When I Cooked Rice In Manikaran’s Hot Water Springs, Without A Stove Or Spoon
Updated : September 06, 2021 10:09 IST
Manikaran, is a small town located in the Parvati valley that hold immense importance to both Hindus and Sikhs.
After making it to Rohtang Pass in a topsy turvy ride complete with two minor landslides, we chose to keep our second day in Kullu-Manali much ‘lighter’. We were not seeking any adventure, instead were just in a mood to enjoy the lush locales. But that was not to be.
Cooking Rice In Manikaran's Shiva Temple
Manikaran, is a small town located in the Parvati valley by the river Parvati, about 4 km ahead of Kasol and 45 km from Kullu. The town attracts a sizeable number of tourists and pilgrims every day, since it holds much importance to both Hindus and Sikhs. The Gurdwara Sahib, Manikaran, and the Shiva Mandir are arguably two of the biggest tourist attractions of the town, both located opposite to each other offer a breath-taking view of the roaring river Parvati and the mighty mountains it cuts through. The site is also iconic for the hot water springs, where we cooked small pouches of rice.
You get these pouches for a mere 20-30 rupees near the temple premises, once you are done with your darshan, you can just stand next to this section, underneath which lies the spring. Here you can hang the pouch on the net so that it touches the hot waters. The blazing temperature of the hot spring would cook the rice in the pouch within a matter of minutes. It is indeed a fun little activity, if you also master the art of tap dancing. No seriously, the temperature of the marble floor is so hot due to its proximity to the spring, that it often becomes a task just to stand there. Many devotees eat this mushy rice, calling it the prasad of the Devi. It is said that Goddess Parvati lost one of her bejeweled earing or ‘mani’ around this spot, she searched for it endlessly but failed, she sought help from her consort Shiva who was also unable to find the earring. Apparently, it was seized by Shesh Nag (the serpent deity) who disappeared into the earth with it. It was only when Lord Shiva performed his furious Tandava or cosmic dance, that the serpent deity surrendered the earring. It appeared on top of the water with force, and this is the origin story of the hot water springs in Manikaran, according to Hindu scriptures. This is also why this little town of Himachal is also known as ‘Manikaran’ because according to locals, jewels floating on top of the river was a common sighting until 20th century.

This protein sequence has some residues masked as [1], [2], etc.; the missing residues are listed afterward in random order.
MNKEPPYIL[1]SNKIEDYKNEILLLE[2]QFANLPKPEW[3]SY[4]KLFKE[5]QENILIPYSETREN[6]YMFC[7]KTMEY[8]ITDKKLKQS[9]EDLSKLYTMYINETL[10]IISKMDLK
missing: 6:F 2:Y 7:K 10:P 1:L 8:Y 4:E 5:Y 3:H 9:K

Image credit: Screengrabs from video uploaded by @nikhil9099
Anyhow, my visit here got the epic grand finale it deserved, now I had a ‘cool’ story to come back with. The story of me cooking rice for the first time without a stove, vessel or spoon.
Relishing Manikaran Sahib's Langar
Soon after our visit to the Shiva temple, we headed to the Manikaran Sahib where we also sat down for the langar. Langar, for the unversed is the community kitchen of Gurudwara, where they serve meals for free of cost to all devotees and visitors. We sat on the mat with our legs crossed and waited for the meal on our steel compartment plates, the meal on offer was kadhi, chawal, roti, sabzi. We concluded our meal with a delicious halwa dripping with ghee, a part of which also spilled into other contents of the plate. But we were not complaining. We were hungry and couldn’t have asked for a meal more satiating. While dropping my plate in a container meant for used plates, I couldn’t help but overhear another legend that is popular among the Sikh community. According to Sikhs, the founder of Sikhism Guru Nanak came here with his disciple Bhai Mardana. Once when Mardana was very hungry and they were out of food, Guru Nanak sent him to collect food for the langar. Many people willingly donated wheat to cook roti, there was just one problem; there was no fire to cook. Then Guru Nanak asked Mardana to lift a stone, and when he did so, he found steaming hot water spring. He was relieved, but then arose another problem, whatever he cooked would drown. Then Guru Nanak told him, that whenever he donates one chapati into the spring remembering God, his drowned chapatis would float back and there would plenty to feed him and others.
We headed back with a full stomach and fascinating lores, what was supposed to be a laidback excursion did 'spring up' many surprises. If you aren't able to visit a Gurudwara for whatever reason, here's a litte recipe of Kadha Prashad that may cheer you up.